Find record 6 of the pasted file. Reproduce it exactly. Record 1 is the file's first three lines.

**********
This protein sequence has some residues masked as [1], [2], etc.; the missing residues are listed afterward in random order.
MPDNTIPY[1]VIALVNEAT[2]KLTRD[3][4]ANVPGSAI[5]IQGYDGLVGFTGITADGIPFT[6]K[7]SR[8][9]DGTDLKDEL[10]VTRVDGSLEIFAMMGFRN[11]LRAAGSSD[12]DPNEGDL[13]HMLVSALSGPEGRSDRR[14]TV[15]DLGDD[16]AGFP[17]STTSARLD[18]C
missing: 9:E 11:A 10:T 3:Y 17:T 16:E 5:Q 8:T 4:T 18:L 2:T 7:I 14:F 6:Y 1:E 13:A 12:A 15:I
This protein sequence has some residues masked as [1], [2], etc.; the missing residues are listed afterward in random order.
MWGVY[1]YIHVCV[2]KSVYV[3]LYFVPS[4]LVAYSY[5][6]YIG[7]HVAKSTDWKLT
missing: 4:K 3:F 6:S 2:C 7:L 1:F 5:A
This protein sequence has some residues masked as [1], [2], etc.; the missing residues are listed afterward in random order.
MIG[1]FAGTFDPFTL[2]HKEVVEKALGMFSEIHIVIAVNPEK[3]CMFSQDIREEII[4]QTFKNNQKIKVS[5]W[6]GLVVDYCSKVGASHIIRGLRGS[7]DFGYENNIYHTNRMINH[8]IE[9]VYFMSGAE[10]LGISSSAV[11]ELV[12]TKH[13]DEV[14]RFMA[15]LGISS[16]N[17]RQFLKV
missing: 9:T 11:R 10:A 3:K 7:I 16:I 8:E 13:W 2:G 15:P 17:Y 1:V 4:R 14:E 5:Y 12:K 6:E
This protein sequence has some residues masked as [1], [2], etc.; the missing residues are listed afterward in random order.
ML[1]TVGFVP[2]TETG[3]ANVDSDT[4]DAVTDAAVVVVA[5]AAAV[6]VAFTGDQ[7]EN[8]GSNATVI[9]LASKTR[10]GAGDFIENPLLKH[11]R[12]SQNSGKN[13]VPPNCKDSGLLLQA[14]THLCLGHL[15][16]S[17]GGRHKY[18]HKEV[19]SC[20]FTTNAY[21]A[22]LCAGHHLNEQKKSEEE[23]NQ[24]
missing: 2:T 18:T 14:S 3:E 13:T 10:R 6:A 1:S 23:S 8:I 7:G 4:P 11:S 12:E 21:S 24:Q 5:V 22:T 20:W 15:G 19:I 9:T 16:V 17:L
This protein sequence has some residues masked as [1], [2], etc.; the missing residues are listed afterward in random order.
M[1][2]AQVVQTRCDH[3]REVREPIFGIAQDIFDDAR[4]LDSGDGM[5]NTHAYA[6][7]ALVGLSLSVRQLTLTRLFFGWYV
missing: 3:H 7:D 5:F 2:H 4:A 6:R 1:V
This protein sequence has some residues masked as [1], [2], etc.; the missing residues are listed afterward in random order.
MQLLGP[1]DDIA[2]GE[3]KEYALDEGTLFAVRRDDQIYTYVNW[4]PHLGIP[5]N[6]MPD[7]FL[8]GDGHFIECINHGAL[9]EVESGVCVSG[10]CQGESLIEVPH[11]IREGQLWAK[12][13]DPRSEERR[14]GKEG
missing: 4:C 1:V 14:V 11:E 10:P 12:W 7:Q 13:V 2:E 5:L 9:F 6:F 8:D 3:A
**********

This protein sequence has some residues masked as [1], [2], etc.; the missing residues are listed afterward in random order.
MQLLGP[1]DDIA[2]GE[3]KEYALDEGTLFAVRRDDQIYTYVNW[4]PHLGIP[5]N[6]MPD[7]FL[8]GDGHFIECINHGAL[9]EVESGVCVSG[10]CQGESLIEVPH[11]IREGQLWAK[12][13]DPRSEERR[14]GKEG
missing: 4:C 1:V 14:V 11:E 10:P 12:W 7:Q 13:V 2:E 5:L 9:F 6:F 8:D 3:A